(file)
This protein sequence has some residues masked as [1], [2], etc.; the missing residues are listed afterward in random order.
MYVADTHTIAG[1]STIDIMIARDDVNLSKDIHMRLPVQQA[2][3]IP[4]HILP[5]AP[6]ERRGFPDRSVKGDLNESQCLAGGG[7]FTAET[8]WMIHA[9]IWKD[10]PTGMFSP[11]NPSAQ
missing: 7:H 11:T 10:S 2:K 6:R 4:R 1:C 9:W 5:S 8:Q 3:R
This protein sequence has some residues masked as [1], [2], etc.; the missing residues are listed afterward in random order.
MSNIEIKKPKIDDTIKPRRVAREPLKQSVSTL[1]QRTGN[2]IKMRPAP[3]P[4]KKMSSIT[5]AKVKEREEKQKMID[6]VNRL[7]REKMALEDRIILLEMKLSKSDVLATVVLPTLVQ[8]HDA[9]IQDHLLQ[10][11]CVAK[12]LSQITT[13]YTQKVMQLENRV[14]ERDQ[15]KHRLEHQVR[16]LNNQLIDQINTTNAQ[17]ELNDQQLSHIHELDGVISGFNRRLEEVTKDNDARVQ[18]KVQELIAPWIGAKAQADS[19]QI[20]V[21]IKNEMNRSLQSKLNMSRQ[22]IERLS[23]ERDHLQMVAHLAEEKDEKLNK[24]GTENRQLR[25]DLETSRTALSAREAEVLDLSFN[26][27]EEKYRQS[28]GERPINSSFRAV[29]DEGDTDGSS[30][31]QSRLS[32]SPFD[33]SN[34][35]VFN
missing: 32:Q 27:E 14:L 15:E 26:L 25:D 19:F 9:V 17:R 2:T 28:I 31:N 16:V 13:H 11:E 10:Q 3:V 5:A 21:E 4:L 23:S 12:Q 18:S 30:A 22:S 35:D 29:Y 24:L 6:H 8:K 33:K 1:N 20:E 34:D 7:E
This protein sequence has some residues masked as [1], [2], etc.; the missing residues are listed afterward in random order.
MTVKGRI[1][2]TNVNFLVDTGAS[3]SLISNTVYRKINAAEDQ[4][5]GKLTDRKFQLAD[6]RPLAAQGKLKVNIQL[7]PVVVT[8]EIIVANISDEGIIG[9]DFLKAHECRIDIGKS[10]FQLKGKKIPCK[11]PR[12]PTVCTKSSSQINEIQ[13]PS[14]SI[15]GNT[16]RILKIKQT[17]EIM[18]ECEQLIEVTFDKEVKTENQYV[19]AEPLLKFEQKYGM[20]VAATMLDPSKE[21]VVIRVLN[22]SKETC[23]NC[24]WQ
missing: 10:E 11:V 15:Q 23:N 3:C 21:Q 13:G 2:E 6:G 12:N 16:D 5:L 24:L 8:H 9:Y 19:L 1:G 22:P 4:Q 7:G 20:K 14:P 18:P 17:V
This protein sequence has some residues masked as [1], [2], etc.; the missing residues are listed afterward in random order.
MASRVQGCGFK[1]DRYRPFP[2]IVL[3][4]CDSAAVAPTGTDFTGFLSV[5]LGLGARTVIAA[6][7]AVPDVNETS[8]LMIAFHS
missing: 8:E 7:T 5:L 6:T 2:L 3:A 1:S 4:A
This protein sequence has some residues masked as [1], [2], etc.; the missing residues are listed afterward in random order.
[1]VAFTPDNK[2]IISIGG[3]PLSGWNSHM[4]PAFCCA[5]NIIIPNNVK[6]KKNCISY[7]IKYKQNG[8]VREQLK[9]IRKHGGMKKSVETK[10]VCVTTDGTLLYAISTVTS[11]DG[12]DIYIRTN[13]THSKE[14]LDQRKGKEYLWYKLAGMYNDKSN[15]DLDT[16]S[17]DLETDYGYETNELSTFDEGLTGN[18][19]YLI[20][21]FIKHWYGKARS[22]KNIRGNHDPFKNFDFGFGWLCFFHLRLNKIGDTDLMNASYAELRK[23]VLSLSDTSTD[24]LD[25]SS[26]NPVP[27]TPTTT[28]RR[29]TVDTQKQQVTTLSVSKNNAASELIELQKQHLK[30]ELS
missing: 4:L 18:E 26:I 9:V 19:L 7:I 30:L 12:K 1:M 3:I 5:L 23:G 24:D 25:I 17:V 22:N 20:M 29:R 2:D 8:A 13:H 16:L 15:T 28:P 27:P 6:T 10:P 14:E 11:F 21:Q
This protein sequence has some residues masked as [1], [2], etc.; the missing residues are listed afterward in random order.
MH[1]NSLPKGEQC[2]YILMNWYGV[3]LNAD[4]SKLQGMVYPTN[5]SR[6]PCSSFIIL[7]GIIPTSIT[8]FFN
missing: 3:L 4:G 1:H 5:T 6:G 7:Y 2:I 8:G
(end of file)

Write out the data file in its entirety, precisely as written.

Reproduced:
This protein sequence has some residues masked as [1], [2], etc.; the missing residues are listed afterward in random order.
MYVADTHTIAG[1]STIDIMIARDDVNLSKDIHMRLPVQQA[2][3]IP[4]HILP[5]AP[6]ERRGFPDRSVKGDLNESQCLAGGG[7]FTAET[8]WMIHA[9]IWKD[10]PTGMFSP[11]NPSAQ
missing: 7:H 11:T 10:S 2:K 6:R 4:R 1:C 9:W 5:S 8:Q 3:R
This protein sequence has some residues masked as [1], [2], etc.; the missing residues are listed afterward in random order.
MSNIEIKKPKIDDTIKPRRVAREPLKQSVSTL[1]QRTGN[2]IKMRPAP[3]P[4]KKMSSIT[5]AKVKEREEKQKMID[6]VNRL[7]REKMALEDRIILLEMKLSKSDVLATVVLPTLVQ[8]HDA[9]IQDHLLQ[10][11]CVAK[12]LSQITT[13]YTQKVMQLENRV[14]ERDQ[15]KHRLEHQVR[16]LNNQLIDQINTTNAQ[17]ELNDQQLSHIHELDGVISGFNRRLEEVTKDNDARVQ[18]KVQELIAPWIGAKAQADS[19]QI[20]V[21]IKNEMNRSLQSKLNMSRQ[22]IERLS[23]ERDHLQMVAHLAEEKDEKLNK[24]GTENRQLR[25]DLETSRTALSAREAEVLDLSFN[26][27]EEKYRQS[28]GERPINSSFRAV[29]DEGDTDGSS[30][31]QSRLS[32]SPFD[33]SN[34][35]VFN
missing: 32:Q 27:E 14:L 15:E 26:L 25:D 19:F 9:V 17:R 2:T 28:I 31:N 16:V 13:H 11:E 10:Q 3:V 5:A 21:E 4:L 23:S 12:Q 18:S 30:A 22:S 35:D 29:Y 24:L 6:H 8:K 33:K 1:N 20:E 34:D 7:E
This protein sequence has some residues masked as [1], [2], etc.; the missing residues are listed afterward in random order.
MTVKGRI[1][2]TNVNFLVDTGAS[3]SLISNTVYRKINAAEDQ[4][5]GKLTDRKFQLAD[6]RPLAAQGKLKVNIQL[7]PVVVT[8]EIIVANISDEGIIG[9]DFLKAHECRIDIGKS[10]FQLKGKKIPCK[11]PR[12]PTVCTKSSSQINEIQ[13]PS[14]SI[15]GNT[16]RILKIKQT[17]EIM[18]ECEQLIEVTFDKEVKTENQYV[19]AEPLLKFEQKYGM[20]VAATMLDPSKE[21]VVIRVLN[22]SKETC[23]NC[24]WQ
missing: 10:E 11:V 15:Q 23:N 3:C 21:Q 13:G 2:E 6:G 12:N 16:D 5:L 24:L 8:H 9:Y 19:L 1:G 22:P 4:Q 7:G 20:K 14:P 18:P 17:V
This protein sequence has some residues masked as [1], [2], etc.; the missing residues are listed afterward in random order.
MASRVQGCGFK[1]DRYRPFP[2]IVL[3][4]CDSAAVAPTGTDFTGFLSV[5]LGLGARTVIAA[6][7]AVPDVNETS[8]LMIAFHS
missing: 8:E 7:T 5:L 6:T 2:L 3:A 1:S 4:A
This protein sequence has some residues masked as [1], [2], etc.; the missing residues are listed afterward in random order.
[1]VAFTPDNK[2]IISIGG[3]PLSGWNSHM[4]PAFCCA[5]NIIIPNNVK[6]KKNCISY[7]IKYKQNG[8]VREQLK[9]IRKHGGMKKSVETK[10]VCVTTDGTLLYAISTVTS[11]DG[12]DIYIRTN[13]THSKE[14]LDQRKGKEYLWYKLAGMYNDKSN[15]DLDT[16]S[17]DLETDYGYETNELSTFDEGLTGN[18][19]YLI[20][21]FIKHWYGKARS[22]KNIRGNHDPFKNFDFGFGWLCFFHLRLNKIGDTDLMNASYAELRK[23]VLSLSDTSTD[24]LD[25]SS[26]NPVP[27]TPTTT[28]RR[29]TVDTQKQQVTTLSVSKNNAASELIELQKQHLK[30]ELS
missing: 4:L 18:E 26:I 9:V 19:L 7:I 30:L 12:K 1:M 3:I 5:L 23:G 24:D 25:I 17:V 22:N 20:M 29:R 2:D 8:A 13:H 16:L 15:T 28:P 27:P 6:T 10:P 14:E 11:F 21:Q
This protein sequence has some residues masked as [1], [2], etc.; the missing residues are listed afterward in random order.
MH[1]NSLPKGEQC[2]YILMNWYGV[3]LNAD[4]SKLQGMVYPTN[5]SR[6]PCSSFIIL[7]GIIPTSIT[8]FFN
missing: 3:L 4:G 1:H 5:T 6:G 7:Y 2:I 8:G